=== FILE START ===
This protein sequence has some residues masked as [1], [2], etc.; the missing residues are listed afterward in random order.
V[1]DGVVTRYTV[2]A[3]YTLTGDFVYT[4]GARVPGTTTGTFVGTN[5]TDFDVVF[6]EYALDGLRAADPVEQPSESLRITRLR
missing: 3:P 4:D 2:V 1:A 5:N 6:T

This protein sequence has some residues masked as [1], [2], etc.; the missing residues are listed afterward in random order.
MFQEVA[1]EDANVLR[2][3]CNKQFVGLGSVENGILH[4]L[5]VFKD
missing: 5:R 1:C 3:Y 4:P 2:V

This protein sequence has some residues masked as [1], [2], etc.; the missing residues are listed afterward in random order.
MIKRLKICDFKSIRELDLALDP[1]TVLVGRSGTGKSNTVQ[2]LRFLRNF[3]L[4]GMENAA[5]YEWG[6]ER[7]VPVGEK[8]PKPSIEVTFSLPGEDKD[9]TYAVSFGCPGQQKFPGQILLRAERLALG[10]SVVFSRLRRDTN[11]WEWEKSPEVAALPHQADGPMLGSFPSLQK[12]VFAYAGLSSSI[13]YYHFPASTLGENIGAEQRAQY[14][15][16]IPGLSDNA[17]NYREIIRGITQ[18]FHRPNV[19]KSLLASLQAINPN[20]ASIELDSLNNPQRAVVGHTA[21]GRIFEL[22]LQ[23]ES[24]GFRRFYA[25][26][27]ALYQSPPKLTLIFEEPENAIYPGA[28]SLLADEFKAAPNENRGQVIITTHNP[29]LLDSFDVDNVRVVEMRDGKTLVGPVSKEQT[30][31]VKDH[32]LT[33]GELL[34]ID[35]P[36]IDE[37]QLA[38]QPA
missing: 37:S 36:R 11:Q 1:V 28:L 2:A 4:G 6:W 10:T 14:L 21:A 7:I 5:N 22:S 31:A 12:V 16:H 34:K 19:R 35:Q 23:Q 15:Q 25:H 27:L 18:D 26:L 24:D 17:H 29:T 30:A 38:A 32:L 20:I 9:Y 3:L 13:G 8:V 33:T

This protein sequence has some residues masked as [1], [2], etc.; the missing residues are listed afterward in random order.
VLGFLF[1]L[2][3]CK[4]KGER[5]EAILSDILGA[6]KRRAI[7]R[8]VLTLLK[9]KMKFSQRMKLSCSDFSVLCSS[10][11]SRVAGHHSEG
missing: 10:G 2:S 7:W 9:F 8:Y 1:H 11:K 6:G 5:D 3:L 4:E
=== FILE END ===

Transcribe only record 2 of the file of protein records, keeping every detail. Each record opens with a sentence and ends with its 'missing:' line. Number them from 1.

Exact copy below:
This protein sequence has some residues masked as [1], [2], etc.; the missing residues are listed afterward in random order.
MFQEVA[1]EDANVLR[2][3]CNKQFVGLGSVENGILH[4]L[5]VFKD
missing: 5:R 1:C 3:Y 4:P 2:V